ND   JMC : History of Medieval Philosophy / by Maurice De Wulf

259. Peter John Olivi (1247-1298) occupies a place apart in the history of the Franciscan order towards the close of the thirteenth century. His efforts in regard to disciplinary reform in his order are no less noteworthy than his teachings in philosophy and theology.

He ventilated the question De usu Paupere -- endeavouring to interpret evangelical poverty as the use of the minimum necessary for subsistence. He gathered around him a party called "spirituals," who got into conflict with the community. In 1282 a chapter of the order, at Strassburg, decided to examine into Olivi's doctrines. The following year, a meeting of Franciscan university doctors condemned thirty-four propositions taken almost exclusively from his Quaestiones. He was not cited to appear in his own defence, but he sent his judges a long written justification of his teachings. The condemnations were directed in part against certain philosophical views to which Olivi had given expression: most notably against his teaching about the plurality of substantial forms in the individual.

Olivi regarded the principles of vegetative, sensitive and intellectual life as three distinct substantial parts or portions, all alike rooted in a common spiritual matter, and uniting with one another to form by their union one single human soul (anima rationalis) in each individual man. There was no novelty, at that time, in the doctrine of a plurality of forms in the individual, nor in the doctrine of a spiritual matter. The Dominican, Kilwardby, and even Richard of Middleton, who was one of Olivi's Parisian examiners, subscribed to both doctrines in practically the same terms as the latter. But Olivi advanced, in addition to these, some new and dangerous theories. He maintained that the intellectual part (pars intellectiva) does not directly "inform" the human body, but only through the intermediary of the sensitive part: its union with the body, though substantial, is not formal.{1} The bitter complaints of the Franciscan community against this teaching induced Pope Clement V. to take cognizance of the dispute.{2} Protracted negotiations, opened in 1309, led up to the council of Vienne in Dauphiné, in 1311. One of the propositions condemned at the council concerned the union of the soul and body. It is dealt with under this formula: ". . . Quod si quisquam deinceps asserere, defendere seu tenere pertinaciter praesumpserit, quod anima rationalis seu intellectiva non sit forma corporis humani per se et essentialiter, tanquam haereticus sit censendus". This definition does not touch the question of the number of forms in man, but it implies that if there be many, each of them informs the composite individual essentially and of itself The doctrine of Olivi was condemned, but the controversies on the unity or plurality of forms in the individual were left free and untouched.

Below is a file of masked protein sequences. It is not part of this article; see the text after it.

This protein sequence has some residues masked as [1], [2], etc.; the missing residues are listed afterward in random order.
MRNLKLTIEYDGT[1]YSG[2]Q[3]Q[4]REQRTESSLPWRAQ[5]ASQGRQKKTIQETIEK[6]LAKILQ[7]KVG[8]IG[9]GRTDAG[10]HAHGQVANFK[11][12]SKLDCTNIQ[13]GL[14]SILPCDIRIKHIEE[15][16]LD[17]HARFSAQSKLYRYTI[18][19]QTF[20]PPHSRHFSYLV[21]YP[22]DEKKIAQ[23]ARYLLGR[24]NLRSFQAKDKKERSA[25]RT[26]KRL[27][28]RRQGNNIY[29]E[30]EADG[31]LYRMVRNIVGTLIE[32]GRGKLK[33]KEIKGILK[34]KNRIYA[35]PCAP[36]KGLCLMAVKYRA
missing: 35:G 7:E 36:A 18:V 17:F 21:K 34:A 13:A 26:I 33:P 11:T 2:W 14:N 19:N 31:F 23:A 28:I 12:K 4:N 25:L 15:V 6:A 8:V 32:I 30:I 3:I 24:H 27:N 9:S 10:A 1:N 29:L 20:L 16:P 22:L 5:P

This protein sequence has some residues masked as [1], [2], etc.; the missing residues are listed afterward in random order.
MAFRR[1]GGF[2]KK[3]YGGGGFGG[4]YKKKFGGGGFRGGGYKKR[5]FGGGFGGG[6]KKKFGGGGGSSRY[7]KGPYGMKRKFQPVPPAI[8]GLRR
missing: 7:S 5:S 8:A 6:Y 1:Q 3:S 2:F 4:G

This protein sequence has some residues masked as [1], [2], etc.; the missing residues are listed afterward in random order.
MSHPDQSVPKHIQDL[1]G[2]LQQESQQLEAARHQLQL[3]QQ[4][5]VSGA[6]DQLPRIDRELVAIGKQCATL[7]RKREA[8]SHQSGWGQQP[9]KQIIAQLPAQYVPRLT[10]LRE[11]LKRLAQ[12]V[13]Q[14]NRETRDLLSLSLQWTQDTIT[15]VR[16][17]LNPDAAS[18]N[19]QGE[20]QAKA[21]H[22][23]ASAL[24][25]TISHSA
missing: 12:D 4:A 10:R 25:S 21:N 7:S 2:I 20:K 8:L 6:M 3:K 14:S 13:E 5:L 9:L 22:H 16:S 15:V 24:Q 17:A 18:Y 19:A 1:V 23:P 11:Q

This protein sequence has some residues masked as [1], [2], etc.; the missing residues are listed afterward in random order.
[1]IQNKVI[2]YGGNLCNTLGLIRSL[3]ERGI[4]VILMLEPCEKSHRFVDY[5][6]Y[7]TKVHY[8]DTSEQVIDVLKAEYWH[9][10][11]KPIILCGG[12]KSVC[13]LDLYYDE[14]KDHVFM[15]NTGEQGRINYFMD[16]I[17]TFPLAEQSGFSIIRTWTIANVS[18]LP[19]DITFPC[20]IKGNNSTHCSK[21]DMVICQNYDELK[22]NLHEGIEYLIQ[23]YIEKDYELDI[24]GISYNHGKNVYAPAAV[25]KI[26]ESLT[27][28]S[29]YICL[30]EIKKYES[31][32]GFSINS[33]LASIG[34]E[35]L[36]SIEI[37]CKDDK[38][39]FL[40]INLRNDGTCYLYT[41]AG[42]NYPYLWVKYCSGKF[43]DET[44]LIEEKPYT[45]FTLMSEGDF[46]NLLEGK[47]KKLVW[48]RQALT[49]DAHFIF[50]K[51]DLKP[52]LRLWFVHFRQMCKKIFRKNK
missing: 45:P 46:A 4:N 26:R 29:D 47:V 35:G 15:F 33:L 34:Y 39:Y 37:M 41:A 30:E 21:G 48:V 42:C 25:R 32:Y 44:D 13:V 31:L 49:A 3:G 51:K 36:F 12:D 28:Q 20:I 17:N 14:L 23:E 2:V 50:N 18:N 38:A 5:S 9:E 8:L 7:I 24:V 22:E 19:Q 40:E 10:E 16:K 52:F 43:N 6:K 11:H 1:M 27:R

{1} See Olivi's arguments in his works and in Duns Scotus. The same opinion was defended by Petrus de Trabibus, a faithful disciple of Olivi (Arch. f. Litt. u. Kirchengesch. d. Mitt., Cf. ZIGLIARA, op. cit., p. 101: "Dico quod anima rationalis sic est forma corporis quod non est per omnes partes suae essentiae, utpote non per materiam nec per partem materialem, nec per partem intellectivam, sed solum per partem sensitivam". The anima rationalis would, therefore, be itself composed of substantial parts, namely, the pars sensitiva, the pars intellectiva and the pars materialis.

{2} In the complaint formulated by the community against the "spirituals," in 1312, we read: "Item docuit, quod anima rationalis non est forma corporis humani per seipsam, sed solummodo per partem sensitivam; adjiciens, quod si esset forma corporis, sequeretur, quod aut communicaret corpori esse immortale aut ipsa non haberet esse immortale de se; ex quo posset inferri quod Christus, qui veraciter nostram humanitatem assumpsit, non fuit inquantum homo ex anima rationali et humana carne compositus et subsistens, sicut fides docet catholica" (EHRLE, Arch. f. Litt., etc., ii., p. 36).

<< ======= >>